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How does disinformation affect user engagement?

May 9, 2023

By John Murphy, chief strategy officer, Confiant

The phrase, “In this world, nothing can be said to be certain except death and taxes,” has been variously attributed to Benjamin Franklin, Daniel Defoe, Mark Twain, and others. The phrase may have had its roots in a similar phrase, “Tis impossible to be sure of anything but Death and Taxes,” uttered by Christopher Bullock, an English actor and dramatist, in The Cobler of Preston in 1716.

The underlying theory has held true through more than three centuries of real-world testing. But, in our all-too-connected digital world, is it time that we consider adding the word “disinformation” to that time-tested phrase? Disinformation has been used relentlessly by extremists, corrupt government, politicians, and criminals for many decades and is now integrated into many online advertisements, social network ads, websites, emails, and other public posts.

What is the difference between misinformation and disinformation?

Misinformation is any incorrect or misleading information with no specific intent to deceive.

Disinformation is any form of false or biased information deliberately spread, knowingly to deceive, confuse, or manipulate others. Or, to knowingly spread misinformation.

Why is fighting disinformation important to the advertising ecosystem?

Because without accurate information, we have no objective truth—we have only opinion. And opinions contain bias. Distortion of the truth leads to mistrust by the audience, lower engagement and eventually reduced readership.

American journalist and TV news reporter, Walter Cronkite was often cited as “the most trusted man in America.". His news style was unbiased reporting supported by factual data. He and many reporters like him helped build trust in national news sources as unbiased arbiters of the truth. Recently, Dominion (the voting machine company) agreed to settle their defamation lawsuit against Fox News for $787.5m, claiming that Fox newscasters impugned the accuracy of the Dominion voting machines without evidence. Aside from the significant monetary costs to Fox News, how do we begin to measure the damage that disinformation did to people’s belief and trust in a national news source?

It has become a similar theme in all types of digital advertising. Ethical advertisers have built the trust of their audience over time. But this trust is threatened by malvertisers who use disinformation to steal users’ personal information and wealth.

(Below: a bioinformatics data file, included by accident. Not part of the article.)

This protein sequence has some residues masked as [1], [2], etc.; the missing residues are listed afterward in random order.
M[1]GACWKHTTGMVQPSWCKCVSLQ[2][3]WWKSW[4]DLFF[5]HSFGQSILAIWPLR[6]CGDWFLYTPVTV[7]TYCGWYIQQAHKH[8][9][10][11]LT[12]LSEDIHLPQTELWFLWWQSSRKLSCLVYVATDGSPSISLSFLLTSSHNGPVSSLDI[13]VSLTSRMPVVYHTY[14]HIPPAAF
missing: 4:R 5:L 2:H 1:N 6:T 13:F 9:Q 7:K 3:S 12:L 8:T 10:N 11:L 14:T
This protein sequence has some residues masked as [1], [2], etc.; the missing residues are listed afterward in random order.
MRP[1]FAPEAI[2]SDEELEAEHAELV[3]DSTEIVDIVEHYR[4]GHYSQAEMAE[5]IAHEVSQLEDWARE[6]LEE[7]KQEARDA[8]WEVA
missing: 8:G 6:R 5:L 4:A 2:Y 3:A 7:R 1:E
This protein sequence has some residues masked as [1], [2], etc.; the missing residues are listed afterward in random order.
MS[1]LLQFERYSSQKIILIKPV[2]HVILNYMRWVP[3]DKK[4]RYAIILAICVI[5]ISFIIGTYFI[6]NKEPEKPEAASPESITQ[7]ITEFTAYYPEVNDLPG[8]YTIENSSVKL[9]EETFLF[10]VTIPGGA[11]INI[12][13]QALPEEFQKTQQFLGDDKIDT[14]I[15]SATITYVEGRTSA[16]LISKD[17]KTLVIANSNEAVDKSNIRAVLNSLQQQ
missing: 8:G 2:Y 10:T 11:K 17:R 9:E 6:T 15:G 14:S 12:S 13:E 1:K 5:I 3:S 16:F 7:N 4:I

Misleading claims are a common disinformation tactic used by malvertisers to lead victims to scams. In the 2023 Malvertising and Ad Quality Index industry benchmark study, Confiant reported that four of the top SSPs had high rates of ads with misleading claims. For the worst-performer of the group, an incredible one in every 330 impressions was a misleading claim, far more than the others.

To help break the disinformation-scam cycle, the Confiant solution identifies (and, if desired, blocks) ads that violate security, quality, and privacy standards Confiant supplements this solution with updates from our security and threat analysis team on specific threats like disinformation and cloaked ads that could present hidden threats to users.

Confiant’s security and threat analyst team has written extensively about the use of disinformation and misleading claims in ads to draw victims to scams. In one example, “Malvertiser D-Shortiez Redirect Tricks Exposed,” we see how one malvertiser uses fake “search rewards” disinformation ads to lure victims into clicking on a redirect scam. In another case, a threat actor called Fizzcore uses celebrity photos and disinformation about fake investment opportunities to lure in victims, a scam which we exposed in “Fake Celebrity-Endorsed Bitcoin Scam Abuses Ad Tech to Net $1M in 1 Day.” The ads are written to seem like an endorsement for specific crypto investments and include doctored celebrity photos that reinforce the disinformation content.

Steering our own future

In conclusion, disinformation has become a ubiquitous element of our digital world, threatening to undermine the trust that is essential for healthy democratic societies. Misinformation and disinformation pose significant challenges for those in the advertising ecosystem, who must navigate these murky waters to deliver credible messages to consumers. As we continue to grapple with the impact of disinformation, we must remember that the truth is more important than ever before.

Success in fighting off disinformation and retaining the trust of our user audience depends on all of us in the ad ecosystem working together to critically evaluate the information we publish, consume and share, and to work toward creating a culture of honesty and transparency in our online interactions. By each of us striving to be more forthright in advertising, we can ensure that the phrase "death, taxes, and disinformation" remains a warning and not a prophecy.


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